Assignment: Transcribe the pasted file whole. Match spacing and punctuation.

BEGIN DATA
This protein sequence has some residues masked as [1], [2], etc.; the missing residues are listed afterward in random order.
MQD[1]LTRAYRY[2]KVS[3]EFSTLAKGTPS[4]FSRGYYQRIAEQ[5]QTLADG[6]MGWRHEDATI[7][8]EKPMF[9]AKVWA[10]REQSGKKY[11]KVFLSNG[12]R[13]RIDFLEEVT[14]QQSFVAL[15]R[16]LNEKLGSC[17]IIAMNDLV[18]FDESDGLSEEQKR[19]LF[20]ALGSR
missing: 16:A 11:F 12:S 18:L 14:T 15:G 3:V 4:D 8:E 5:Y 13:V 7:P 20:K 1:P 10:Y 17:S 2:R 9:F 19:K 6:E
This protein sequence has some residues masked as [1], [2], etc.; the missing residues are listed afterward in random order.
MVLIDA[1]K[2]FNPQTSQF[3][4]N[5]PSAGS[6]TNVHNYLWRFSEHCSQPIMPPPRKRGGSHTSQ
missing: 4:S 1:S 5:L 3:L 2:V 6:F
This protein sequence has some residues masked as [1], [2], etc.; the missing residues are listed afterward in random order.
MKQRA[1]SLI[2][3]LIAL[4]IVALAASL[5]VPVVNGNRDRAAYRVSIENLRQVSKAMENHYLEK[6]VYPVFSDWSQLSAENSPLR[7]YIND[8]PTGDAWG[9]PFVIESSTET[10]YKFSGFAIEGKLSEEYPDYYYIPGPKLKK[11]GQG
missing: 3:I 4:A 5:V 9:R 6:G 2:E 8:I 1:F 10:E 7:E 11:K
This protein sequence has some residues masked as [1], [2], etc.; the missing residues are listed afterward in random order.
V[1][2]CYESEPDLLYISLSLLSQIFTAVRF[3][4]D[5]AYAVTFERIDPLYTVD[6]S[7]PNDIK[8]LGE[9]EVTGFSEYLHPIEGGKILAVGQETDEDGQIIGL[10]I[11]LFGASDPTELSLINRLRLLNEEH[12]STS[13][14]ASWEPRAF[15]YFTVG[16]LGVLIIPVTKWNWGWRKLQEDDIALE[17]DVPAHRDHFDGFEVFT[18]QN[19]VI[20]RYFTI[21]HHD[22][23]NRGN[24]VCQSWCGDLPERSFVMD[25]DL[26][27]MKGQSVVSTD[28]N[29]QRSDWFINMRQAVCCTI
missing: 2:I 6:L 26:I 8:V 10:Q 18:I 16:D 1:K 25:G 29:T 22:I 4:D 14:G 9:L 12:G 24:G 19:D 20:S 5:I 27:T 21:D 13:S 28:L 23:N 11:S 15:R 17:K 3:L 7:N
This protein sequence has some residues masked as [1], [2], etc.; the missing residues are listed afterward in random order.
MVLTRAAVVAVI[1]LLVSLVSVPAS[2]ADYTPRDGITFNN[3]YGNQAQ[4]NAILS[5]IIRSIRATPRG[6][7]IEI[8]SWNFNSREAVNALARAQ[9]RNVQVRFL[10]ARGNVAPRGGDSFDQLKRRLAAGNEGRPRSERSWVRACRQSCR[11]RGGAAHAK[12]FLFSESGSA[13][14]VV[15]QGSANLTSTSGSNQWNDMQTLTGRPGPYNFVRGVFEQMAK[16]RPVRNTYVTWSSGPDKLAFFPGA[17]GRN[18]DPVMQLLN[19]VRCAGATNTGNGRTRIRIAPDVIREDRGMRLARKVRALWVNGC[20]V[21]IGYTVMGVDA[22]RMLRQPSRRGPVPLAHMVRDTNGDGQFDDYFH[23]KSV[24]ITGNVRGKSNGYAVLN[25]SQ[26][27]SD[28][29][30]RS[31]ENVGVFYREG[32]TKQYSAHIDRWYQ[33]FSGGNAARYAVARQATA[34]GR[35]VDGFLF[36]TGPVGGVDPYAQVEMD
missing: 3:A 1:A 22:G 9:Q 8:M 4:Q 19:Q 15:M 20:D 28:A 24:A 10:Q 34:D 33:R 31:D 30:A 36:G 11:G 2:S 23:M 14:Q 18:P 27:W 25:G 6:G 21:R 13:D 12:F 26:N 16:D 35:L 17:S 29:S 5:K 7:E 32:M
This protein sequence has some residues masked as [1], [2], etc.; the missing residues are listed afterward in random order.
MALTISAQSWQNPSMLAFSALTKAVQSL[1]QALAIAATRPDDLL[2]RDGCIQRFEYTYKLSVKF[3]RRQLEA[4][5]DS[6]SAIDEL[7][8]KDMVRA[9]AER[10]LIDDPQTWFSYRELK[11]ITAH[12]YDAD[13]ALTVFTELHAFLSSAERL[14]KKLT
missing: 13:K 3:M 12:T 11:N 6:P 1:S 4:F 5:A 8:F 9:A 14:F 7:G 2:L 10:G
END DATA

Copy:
This protein sequence has some residues masked as [1], [2], etc.; the missing residues are listed afterward in random order.
MQD[1]LTRAYRY[2]KVS[3]EFSTLAKGTPS[4]FSRGYYQRIAEQ[5]QTLADG[6]MGWRHEDATI[7][8]EKPMF[9]AKVWA[10]REQSGKKY[11]KVFLSNG[12]R[13]RIDFLEEVT[14]QQSFVAL[15]R[16]LNEKLGSC[17]IIAMNDLV[18]FDESDGLSEEQKR[19]LF[20]ALGSR
missing: 16:A 11:F 12:S 18:L 14:T 15:G 3:V 4:D 8:E 5:Y 13:V 7:P 20:K 1:P 10:Y 17:S 2:R 9:F 19:K 6:E
This protein sequence has some residues masked as [1], [2], etc.; the missing residues are listed afterward in random order.
MVLIDA[1]K[2]FNPQTSQF[3][4]N[5]PSAGS[6]TNVHNYLWRFSEHCSQPIMPPPRKRGGSHTSQ
missing: 4:S 1:S 5:L 3:L 2:V 6:F
This protein sequence has some residues masked as [1], [2], etc.; the missing residues are listed afterward in random order.
MKQRA[1]SLI[2][3]LIAL[4]IVALAASL[5]VPVVNGNRDRAAYRVSIENLRQVSKAMENHYLEK[6]VYPVFSDWSQLSAENSPLR[7]YIND[8]PTGDAWG[9]PFVIESSTET[10]YKFSGFAIEGKLSEEYPDYYYIPGPKLKK[11]GQG
missing: 3:I 4:A 5:V 9:R 6:G 2:E 8:I 1:F 10:E 7:E 11:K
This protein sequence has some residues masked as [1], [2], etc.; the missing residues are listed afterward in random order.
V[1][2]CYESEPDLLYISLSLLSQIFTAVRF[3][4]D[5]AYAVTFERIDPLYTVD[6]S[7]PNDIK[8]LGE[9]EVTGFSEYLHPIEGGKILAVGQETDEDGQIIGL[10]I[11]LFGASDPTELSLINRLRLLNEEH[12]STS[13][14]ASWEPRAF[15]YFTVG[16]LGVLIIPVTKWNWGWRKLQEDDIALE[17]DVPAHRDHFDGFEVFT[18]QN[19]VI[20]RYFTI[21]HHD[22][23]NRGN[24]VCQSWCGDLPERSFVMD[25]DL[26][27]MKGQSVVSTD[28]N[29]QRSDWFINMRQAVCCTI
missing: 2:I 6:L 26:I 8:V 10:Q 18:I 16:D 1:K 25:G 29:T 22:I 4:D 14:G 9:L 12:G 24:G 19:D 20:S 5:I 27:T 21:D 13:S 28:L 23:N 11:S 15:R 17:K 3:L 7:N
This protein sequence has some residues masked as [1], [2], etc.; the missing residues are listed afterward in random order.
MVLTRAAVVAVI[1]LLVSLVSVPAS[2]ADYTPRDGITFNN[3]YGNQAQ[4]NAILS[5]IIRSIRATPRG[6][7]IEI[8]SWNFNSREAVNALARAQ[9]RNVQVRFL[10]ARGNVAPRGGDSFDQLKRRLAAGNEGRPRSERSWVRACRQSCR[11]RGGAAHAK[12]FLFSESGSA[13][14]VV[15]QGSANLTSTSGSNQWNDMQTLTGRPGPYNFVRGVFEQMAK[16]RPVRNTYVTWSSGPDKLAFFPGA[17]GRN[18]DPVMQLLN[19]VRCAGATNTGNGRTRIRIAPDVIREDRGMRLARKVRALWVNGC[20]V[21]IGYTVMGVDA[22]RMLRQPSRRGPVPLAHMVRDTNGDGQFDDYFH[23]KSV[24]ITGNVRGKSNGYAVLN[25]SQ[26][27]SD[28][29][30]RS[31]ENVGVFYREG[32]TKQYSAHIDRWYQ[33]FSGGNAARYAVARQATA[34]GR[35]VDGFLF[36]TGPVGGVDPYAQVEMD
missing: 3:A 1:A 22:G 9:Q 8:M 4:Q 19:Q 15:M 20:D 28:A 24:A 10:Q 34:D 33:R 31:D 30:A 36:G 11:G 2:S 23:M 14:Q 18:P 27:W 25:G 6:G 21:R 13:D 12:F 26:N 16:D 35:L 17:S 29:S 5:K 7:E 32:M
This protein sequence has some residues masked as [1], [2], etc.; the missing residues are listed afterward in random order.
MALTISAQSWQNPSMLAFSALTKAVQSL[1]QALAIAATRPDDLL[2]RDGCIQRFEYTYKLSVKF[3]RRQLEA[4][5]DS[6]SAIDEL[7][8]KDMVRA[9]AER[10]LIDDPQTWFSYRELK[11]ITAH[12]YDAD[13]ALTVFTELHAFLSSAERL[14]KKLT
missing: 13:K 3:M 12:T 11:N 6:P 1:S 4:F 5:A 8:F 9:A 14:F 7:G 2:L 10:G